Rapid diagnosis of tuberculosis (TB) and antibiotic resistances are imperative to initiate effective treatment and to stop transmission of the disease. A new generation of more sensitive, automated molecular TB diagnostic tests has been recently launched giving microbiologists more choice between several assays with the potential to detect resistance markers for rifampicin and isoniazid. In this study, we determined analytical sensitivities as 95% limits of detection (LoD95) for Xpert MTB/Rif Ultra (XP-Ultra) and BD-MAX MDR-TB (BD-MAX) as two representatives of the new test generation, in comparison to the conventional FluoroType MTB (FT-MTB). Test matrices used were physiological saline solution, human and a mucin-based artificial sputum (MUCAS) each spiked with Mycobacterium tuberculosis in declining culture- and qPCR-controlled concentrations. With BD-MAX, XP-Ultra, and FT-MTB, we measured LoD95TB values of 2.1 cfu/ml (CI95%: 0.9–23.3), 3.1 cfu/ml (CI95%: 1.2–88.9), and 52.1 cfu/ml (CI95%: 16.7–664.4) in human sputum; of 6.3 cfu/ml (CI95%: 2.9–31.8), 1.5 cfu/ml (CI95%: 0.7–5.0), and 30.4 cfu/ml (CI95%: 17.4–60.7) in MUCAS; and of 2.3 cfu/ml (CI95%: 1.1–12.0), 11.5 cfu/ml (CI95%: 5.6–47.3), and 129.1 cfu/ml (CI95%: 82.8–273.8) in saline solution, respectively. LoD95 of resistance markers were 9 to 48 times higher compared to LoD95TB. BD-MAX and XP-Ultra have an equal and significantly increased analytical sensitivity compared to conventional tests. MUCAS resembled human sputum, while both yielded significantly different results than normal saline. MUCAS proved to be suitable for quality control of PCR assays for TB diagnostics.
Citation: Beutler M, Plesnik S, Mihalic M, Olbrich L, Heinrich N, Schumacher S, et al. (2020) A pre-clinical validation plan to evaluate analytical sensitivities of molecular diagnostics such as BD MAX MDR-TB, Xpert MTB/Rif Ultra and FluoroType MTB. PLoS ONE 15(1): e0227215. https://doi.org/10.1371/journal.pone.0227215
Editor: Vishnu Chaturvedi, Wadsworth Center, UNITED STATES
Received: September 4, 2019; Accepted: December 13, 2019; Published: January 7, 2020
Copyright: © 2020 Beutler et al. This is an open access article distributed under the terms of the Creative Commons Attribution License, which permits unrestricted use, distribution, and reproduction in any medium, provided the original author and source are credited.
Data Availability: All relevant data are within the manuscript and its Supporting Information files.
Funding: This work was funded by the Federal Ministry of Education and Research, Germany, from federal budget (section 30, chapter 3004, titles 68326 & 68530) under the two grants TB-Tube (funding code 13N13460) and TB-SeqDisK (funding code 16GW0153K). There was no funding from gerbion GmbH & Co. KG. Gerbion kindly provided reagents and conducted experiments. The funder provided support in the form of salaries for authors [MB, SP, MM, WG], but did not have any additional role in the study design, data collection and analysis, decision to publish, or preparation of the manuscript. The specific roles of these authors are articulated in the ‘author contributions’ section.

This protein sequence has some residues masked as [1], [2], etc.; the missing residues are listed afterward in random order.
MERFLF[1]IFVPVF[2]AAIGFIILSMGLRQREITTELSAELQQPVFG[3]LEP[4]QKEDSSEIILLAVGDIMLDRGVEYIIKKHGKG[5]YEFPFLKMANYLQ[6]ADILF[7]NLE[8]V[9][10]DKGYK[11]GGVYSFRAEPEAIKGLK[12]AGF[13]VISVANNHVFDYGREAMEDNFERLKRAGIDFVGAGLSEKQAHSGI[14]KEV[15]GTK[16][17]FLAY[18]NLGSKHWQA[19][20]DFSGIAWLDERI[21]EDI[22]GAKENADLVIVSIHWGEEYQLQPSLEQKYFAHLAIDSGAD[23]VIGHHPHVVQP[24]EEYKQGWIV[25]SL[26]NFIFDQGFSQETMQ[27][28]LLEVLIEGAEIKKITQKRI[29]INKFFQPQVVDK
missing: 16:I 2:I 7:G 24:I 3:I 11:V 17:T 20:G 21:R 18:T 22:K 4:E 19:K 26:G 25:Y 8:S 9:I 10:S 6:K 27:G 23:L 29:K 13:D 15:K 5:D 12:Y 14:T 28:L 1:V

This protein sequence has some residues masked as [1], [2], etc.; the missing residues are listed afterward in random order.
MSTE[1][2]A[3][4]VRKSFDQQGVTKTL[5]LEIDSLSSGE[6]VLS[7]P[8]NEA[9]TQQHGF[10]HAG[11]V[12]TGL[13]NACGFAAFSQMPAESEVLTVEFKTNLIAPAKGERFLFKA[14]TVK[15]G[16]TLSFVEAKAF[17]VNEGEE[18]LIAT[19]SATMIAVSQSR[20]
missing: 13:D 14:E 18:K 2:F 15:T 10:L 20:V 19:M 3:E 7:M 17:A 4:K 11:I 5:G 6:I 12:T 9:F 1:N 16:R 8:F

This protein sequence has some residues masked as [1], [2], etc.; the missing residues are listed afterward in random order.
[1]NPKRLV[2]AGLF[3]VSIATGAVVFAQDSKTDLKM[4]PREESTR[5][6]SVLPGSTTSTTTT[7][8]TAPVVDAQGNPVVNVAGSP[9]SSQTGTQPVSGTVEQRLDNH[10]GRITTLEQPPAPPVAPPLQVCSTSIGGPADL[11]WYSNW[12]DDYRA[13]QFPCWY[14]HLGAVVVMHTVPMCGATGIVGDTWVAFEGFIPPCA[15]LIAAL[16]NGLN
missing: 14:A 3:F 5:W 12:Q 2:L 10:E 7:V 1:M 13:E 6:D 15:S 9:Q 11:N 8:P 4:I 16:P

Competing interests: Xpert cartridges, FluoroType reagents and diarella MTB/NTM/MAC qPCR kits were provided free of charge by Cepheid, Hain Lifescience GmbH and gerbion GmbH & Co. KG, respectively. The BD-MAX machine was provided by Becton Dickinson free of charge. MB received a salary from BD for giving a talk at a conference (REMMDI, 11-April-2019). Gerbion GmbH & Co. KG and IML red GmbH are partners in further research projects (TB-Tube and TB-SeqDisK). A patent named “ARTIFICIAL SPUTUM, METHOD OF PRODUCING AN ARTIFICIAL SPUTUM” is submitted in the name of IML red GmbH to the European Patent Office and currently pending (application number EP19165015.9). The patent will not be published before the 25th of September 2020. Commercial affiliations and the pending patent do not alter our adherence to PLOS ONE policies on sharing data and materials.
With 10 million new and 1.6 million mortal cases in 2017, tuberculosis (TB) still remains the world’s leading cause of death among single pathogen infections . Anti-TB drug resistance (DR), especially multi-drug-resistance (MDR), pose major challenges to end TB [2–4]. Multi-drug-resistance is defined as resistance towards the two most powerful first line drugs rifampicin (Rif) and isoniazid (Inh). In previous decades, DR-TB mainly resulted from insufficient treatment; however, MDR-TB transmission is long promoting its own pandemic with an estimated 558,000 cases annually . Rapid diagnosis is key to early initiation of effective treatment and to interrupt further spread of resistant TB, but in reality less than a third of MDR-TB cases are detected and therefore not treated [6,7].